A.J. Green meets up with offseason workout partner Calvin Johnson this Sunday in Detroit (1 p.m.-Cincinnati's Channel 12), but he claims there's no rivalry with his fellow Pro Bowl wide receiver; the man Green thinks is the best receiver in the NFL.
The 6-5, 240-pound Johnson, who came into the league as the second pick in the 2007 draft, has got the size and experience on the 6-4, 214-pound Green, the fourth pick in the 2011 draft.
But as he heads into his 38th NFL game at Ford Field, Green has it all over Johnson in a breakdown of their first 37 games: Green has 199 catches for 2,871 yards and 22 TDs for a 14.4-yard catch average. Johnson had 150 catches for 2,438 yards and 17 touchdowns for 16.3 yards per catch before the Detroit offense found stability with quarterback Matthew Stafford.
And at the moment, Johnson is hurting with a knee ailment and has just 24 catches. Last week against Cleveland he was on a snap count and played just 52 percent of the snaps with three catches for 25 yards. He's expected to play more this week, but not more than about 80 percent.
Still, Bengals cornerback Leon Hall figures the Lions are going to try to find Johnson. Whether or not the Bengals allowed two balls of at least 40 yards to journeyman Bills quarterback Thad Lewis last Sunday.
"I'm sure they'll try working off last week's game, regardless how well we played the deep ball," Hall said before Wednesday's practice. "They'll try to get it to him deep. He's a great receiver and a great deep threat."
Although he's covered Green so many times in training camp, Hall says that really won't help because Johnson is such an anomaly.
"They're different receivers," Hall said. "Calvin's bigger. It's hard to prepare for him. You don't really meet guys like that too often. They can both run really well, but just looking at them, Calvin is bigger.
"You have to be careful what you do with him because he's physical, too. You have to pick and choose what you want to do. A specific technique. You have to be smart. You definitely don't want to be physical the whole game because sometimes it will counteract you."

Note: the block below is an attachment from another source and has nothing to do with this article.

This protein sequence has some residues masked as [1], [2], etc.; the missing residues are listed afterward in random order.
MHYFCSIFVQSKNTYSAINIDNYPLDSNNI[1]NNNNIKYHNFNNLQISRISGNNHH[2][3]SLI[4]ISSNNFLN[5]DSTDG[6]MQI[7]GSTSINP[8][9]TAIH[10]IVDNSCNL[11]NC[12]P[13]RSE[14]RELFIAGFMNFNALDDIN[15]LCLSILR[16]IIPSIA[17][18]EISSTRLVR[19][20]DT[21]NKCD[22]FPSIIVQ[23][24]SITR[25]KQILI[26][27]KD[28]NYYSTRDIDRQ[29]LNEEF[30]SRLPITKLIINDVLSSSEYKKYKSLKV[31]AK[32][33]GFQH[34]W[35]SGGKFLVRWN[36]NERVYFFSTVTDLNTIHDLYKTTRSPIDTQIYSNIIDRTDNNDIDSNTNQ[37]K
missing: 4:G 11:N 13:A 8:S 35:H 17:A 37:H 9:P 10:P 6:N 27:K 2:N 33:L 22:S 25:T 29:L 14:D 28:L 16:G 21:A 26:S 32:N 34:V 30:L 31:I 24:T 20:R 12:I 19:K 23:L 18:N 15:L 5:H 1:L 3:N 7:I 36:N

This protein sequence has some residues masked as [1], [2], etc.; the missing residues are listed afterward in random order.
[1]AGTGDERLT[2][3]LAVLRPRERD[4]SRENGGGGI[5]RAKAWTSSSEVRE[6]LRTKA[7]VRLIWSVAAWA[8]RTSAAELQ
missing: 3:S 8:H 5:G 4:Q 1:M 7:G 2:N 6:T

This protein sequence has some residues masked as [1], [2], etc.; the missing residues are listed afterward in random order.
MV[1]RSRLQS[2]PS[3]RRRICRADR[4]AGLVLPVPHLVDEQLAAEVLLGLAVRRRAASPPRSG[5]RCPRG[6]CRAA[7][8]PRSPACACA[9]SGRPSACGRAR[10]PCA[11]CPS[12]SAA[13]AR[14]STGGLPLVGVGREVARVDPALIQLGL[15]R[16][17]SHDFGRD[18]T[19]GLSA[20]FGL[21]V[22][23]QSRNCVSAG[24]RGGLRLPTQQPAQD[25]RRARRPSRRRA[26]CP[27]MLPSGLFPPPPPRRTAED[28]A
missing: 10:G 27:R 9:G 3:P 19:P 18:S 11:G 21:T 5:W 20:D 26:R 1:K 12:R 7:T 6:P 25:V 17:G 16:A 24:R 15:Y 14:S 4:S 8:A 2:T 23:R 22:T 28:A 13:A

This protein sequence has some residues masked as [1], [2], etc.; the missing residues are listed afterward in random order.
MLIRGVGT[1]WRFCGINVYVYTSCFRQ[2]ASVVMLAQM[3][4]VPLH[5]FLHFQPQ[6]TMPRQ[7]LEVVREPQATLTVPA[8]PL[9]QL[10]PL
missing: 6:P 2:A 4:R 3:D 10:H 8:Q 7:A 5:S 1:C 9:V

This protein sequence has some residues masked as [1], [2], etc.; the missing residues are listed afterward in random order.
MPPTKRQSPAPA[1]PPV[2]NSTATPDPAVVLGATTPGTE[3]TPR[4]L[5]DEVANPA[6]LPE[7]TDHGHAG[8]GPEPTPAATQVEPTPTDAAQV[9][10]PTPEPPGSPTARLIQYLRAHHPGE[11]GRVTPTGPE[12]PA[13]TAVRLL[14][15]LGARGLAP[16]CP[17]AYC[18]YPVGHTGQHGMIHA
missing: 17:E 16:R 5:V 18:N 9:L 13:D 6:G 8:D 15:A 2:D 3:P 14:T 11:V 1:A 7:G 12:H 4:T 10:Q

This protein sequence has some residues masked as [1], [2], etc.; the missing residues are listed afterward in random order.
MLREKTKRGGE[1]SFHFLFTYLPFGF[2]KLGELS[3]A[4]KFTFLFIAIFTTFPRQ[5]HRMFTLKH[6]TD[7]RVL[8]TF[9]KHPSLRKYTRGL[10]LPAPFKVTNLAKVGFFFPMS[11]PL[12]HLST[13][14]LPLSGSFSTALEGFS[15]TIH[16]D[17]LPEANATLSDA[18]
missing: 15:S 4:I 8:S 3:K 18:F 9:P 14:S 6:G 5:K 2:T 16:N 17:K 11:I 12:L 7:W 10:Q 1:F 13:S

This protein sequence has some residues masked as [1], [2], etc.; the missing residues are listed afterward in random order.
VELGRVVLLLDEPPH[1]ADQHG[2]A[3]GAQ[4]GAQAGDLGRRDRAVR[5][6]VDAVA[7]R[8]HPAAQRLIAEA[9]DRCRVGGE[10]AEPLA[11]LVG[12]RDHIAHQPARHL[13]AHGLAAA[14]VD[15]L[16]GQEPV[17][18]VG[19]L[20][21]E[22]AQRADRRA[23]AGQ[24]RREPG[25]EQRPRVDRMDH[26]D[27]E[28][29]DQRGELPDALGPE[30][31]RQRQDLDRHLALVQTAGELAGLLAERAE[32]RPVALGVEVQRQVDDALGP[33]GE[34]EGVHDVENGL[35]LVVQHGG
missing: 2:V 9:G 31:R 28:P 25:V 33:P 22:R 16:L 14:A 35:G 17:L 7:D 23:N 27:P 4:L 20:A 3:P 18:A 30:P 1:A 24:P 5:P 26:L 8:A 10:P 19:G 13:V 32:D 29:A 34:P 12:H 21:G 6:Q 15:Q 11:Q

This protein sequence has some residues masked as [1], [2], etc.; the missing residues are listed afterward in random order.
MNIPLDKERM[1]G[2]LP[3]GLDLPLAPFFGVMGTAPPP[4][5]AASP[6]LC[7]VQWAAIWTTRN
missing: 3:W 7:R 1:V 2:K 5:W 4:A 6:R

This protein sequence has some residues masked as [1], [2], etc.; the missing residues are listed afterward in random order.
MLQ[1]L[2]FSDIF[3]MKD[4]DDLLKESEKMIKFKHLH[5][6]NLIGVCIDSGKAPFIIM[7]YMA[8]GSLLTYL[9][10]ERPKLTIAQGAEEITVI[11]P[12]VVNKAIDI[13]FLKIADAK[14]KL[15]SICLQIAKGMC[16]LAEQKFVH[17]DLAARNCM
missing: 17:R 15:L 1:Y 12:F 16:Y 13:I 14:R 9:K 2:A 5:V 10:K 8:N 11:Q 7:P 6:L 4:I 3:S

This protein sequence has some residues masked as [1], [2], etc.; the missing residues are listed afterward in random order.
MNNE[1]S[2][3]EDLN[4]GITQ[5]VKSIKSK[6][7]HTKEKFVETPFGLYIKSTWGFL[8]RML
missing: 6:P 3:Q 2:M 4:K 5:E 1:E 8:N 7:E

But as different as they are on the field, Green and Johnson seem to have the same outlook off it. Bengals head coach Marvin Lewis and his good friend, Lions head coach Jim Schwartz, talked about that before the 2012 draft when Schwartz told him some things about his best player.
"They are very similar personalities. (Johnson) is a guy, from what Jimmy has said hasn't let his success on the field really alter the type of person he is; very Larry Fitzgerald-like," Lewis said. "He's a guy that's still very grounded and really wants the team to succeed. That's important to him. It's the same characteristics we see in A.J."
Johnson and Fitzgerald have been at the forefront of the anti-diva movement that has emerged at the receiver position the last few years. Guys like Green and Julio Jones may have grown up watching the Chad Johnsons, the T.Os, and Joe Horns, but they emulate the less bombastic Fitzgerald and Calvin Johnson.
(You ever hear the old guard worry openly about their body language?)
When the Bengals were in Atlanta practicing against the Falcons of Jones and Roddy White back in August, Lewis fell into a discussion with Falcons receivers coach Terry Robiske about distributing the ball and being able to put the great receiver in different spots.
"Is it better to catch 100 passes and win six games, or better for you to catch 70 passes and win 12 games? Or 14 games, or whatever it may be; that's the thing," Lewis said. "That this is a team game, and you play a position that if they want to keep you from catching the football, they can. And so hopefully the rest of the football team is strong enough, and we put enough guys around you, that we can be successful until they figure out they're going to get beat another way, and maybe they ease up off you. And you as a player have to have the flexibility and the ability to play different spots like A.J. has, like Calvin Johnson does.
"They don't just line up at one spot. Calvin Johnson, when they have three wide receivers, will be at any of the three receiver spots, just like A.J. will be for us. Guys that have that intellect and smarts about them understand they can be shut down if they are pigeon-holed in one spot, but it takes me a little bit more time to adjust coverage to you if you can end up in all three spots. It makes the other team do a little more coaching."